Reviving the blossom
Alem Weldegerima is director-general of the Ethiopian Horticultural Development Agency (EHDA), a government body solely dedicated to supporting the horticulture sector which incorporates flower, fruits and vegetables and the herbs sectors. The so-called horticultural sector developed around the small private sector initiative which was focused on exploiting the soil, ecological and market-proximity opportunities that Ethiopia offers to flower growers. The initiative gained quick traction after the former Prime Minister got on board with the sector. Soon, the flower sector became the darling of the Ethiopian government with loads of policy incentives and special treatment pouring towards investors who wanted to join the sector. The general mood and the earlier growth moment are no longer with this sector, according to stakeholders. Although it is only two years since he took over as director-general of the EHDA, Alem has something to say about this claim and he sat down with Asrat Seyoum of The Reporter for an in-depth interview. Excerpts:
The Reporter: With regard to the cut flower sector, we know that for a long time there was high interest from the side of the government to diversify the market destinations for our products. Yet, with the exception of Germany, where a fraction of Ethiopia’s cut flower is sold directly, the bulk of Ethiopia’s cut flower export goes to the Netherlands. Why have we not succeeded in finding alternative markets?
Alem Weldegerima: There are always two factors at play when trying to diversify market destinations. The first and most important factor is producing a competitive product while the other is an all-out effort to find alternative markets. About 80 percent of our cut flower export is directed towards one market [the Dutch market]. If you also look at our fruits and vegetables exports as well it is restricted to regional markets. This is mainly connected to the capacity of our farms. Both the agency and the Ethiopian Horticulture Producers and Exports Associations are working around the clock to find alternatives and to diversify our product destinations. We have a working relationship with our foreign ministry and we get their help to track various buyer venues, buyers which are actually big enough to matter, and seize such opportunities.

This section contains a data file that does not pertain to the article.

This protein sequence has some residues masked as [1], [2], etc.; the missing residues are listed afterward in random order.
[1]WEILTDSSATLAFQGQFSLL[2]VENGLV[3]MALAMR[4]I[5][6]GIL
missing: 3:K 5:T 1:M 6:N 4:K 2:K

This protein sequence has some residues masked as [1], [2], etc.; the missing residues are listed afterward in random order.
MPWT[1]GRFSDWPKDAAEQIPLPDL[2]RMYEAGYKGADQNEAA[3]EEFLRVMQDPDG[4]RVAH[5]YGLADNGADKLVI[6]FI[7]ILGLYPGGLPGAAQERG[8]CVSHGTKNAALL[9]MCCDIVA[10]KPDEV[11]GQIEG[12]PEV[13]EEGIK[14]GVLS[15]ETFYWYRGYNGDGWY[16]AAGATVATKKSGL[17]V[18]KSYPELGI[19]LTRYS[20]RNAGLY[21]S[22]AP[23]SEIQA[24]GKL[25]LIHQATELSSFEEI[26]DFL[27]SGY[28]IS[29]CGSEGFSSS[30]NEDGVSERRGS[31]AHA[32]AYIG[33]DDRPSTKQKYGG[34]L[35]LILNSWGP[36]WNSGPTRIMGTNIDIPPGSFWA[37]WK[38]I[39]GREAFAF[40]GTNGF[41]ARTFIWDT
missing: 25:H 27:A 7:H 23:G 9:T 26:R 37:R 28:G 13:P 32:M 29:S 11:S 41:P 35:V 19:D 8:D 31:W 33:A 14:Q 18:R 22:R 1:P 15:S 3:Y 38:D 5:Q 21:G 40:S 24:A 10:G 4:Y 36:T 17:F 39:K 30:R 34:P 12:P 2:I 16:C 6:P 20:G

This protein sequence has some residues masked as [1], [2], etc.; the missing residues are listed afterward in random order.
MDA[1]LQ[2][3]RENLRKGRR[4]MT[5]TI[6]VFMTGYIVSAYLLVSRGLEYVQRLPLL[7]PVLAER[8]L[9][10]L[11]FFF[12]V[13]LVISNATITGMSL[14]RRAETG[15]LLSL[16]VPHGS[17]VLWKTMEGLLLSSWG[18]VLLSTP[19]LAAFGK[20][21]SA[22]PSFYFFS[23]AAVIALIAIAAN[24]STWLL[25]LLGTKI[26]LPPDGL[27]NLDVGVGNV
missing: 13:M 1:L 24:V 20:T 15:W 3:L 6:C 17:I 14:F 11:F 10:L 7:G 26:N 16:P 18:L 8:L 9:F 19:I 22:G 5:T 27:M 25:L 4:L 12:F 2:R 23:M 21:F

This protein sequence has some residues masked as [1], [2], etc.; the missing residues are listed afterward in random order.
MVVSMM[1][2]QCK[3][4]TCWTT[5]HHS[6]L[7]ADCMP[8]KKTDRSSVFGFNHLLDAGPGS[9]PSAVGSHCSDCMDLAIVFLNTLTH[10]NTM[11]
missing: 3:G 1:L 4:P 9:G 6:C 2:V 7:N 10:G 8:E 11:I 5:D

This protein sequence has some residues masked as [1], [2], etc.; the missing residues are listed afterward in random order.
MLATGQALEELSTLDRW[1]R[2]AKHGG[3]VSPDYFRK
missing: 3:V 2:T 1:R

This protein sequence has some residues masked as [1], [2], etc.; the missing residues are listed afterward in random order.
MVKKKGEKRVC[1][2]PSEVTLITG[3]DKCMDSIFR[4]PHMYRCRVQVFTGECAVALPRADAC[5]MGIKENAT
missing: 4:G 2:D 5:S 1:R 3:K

We try to advice the association into letting its members know about the opportunities to diversify their market destinations. These include major global trade fairs. However, it does not mean that they attend all of these events in a bid to find market openings since they don’t have the capacity to do so; but they do attend some which really matter. In this process, the agency supports the investors by writing to the relevant agencies, for instance, to help them ship their sample products without being required to repatriate foreign exchange.
The fact of the matter is a lot of efforts have gone into this market diversification work although the success was limited. What we have come to understand from our stakeholder meeting in the past two years is that the diversification is becoming more important given the current status of the euro; it’s declined with regard to the dollar. The Euro has fallen significantly against the dollar; what was around a six- dollar difference in favor of the Euro in the past has now declined to only two.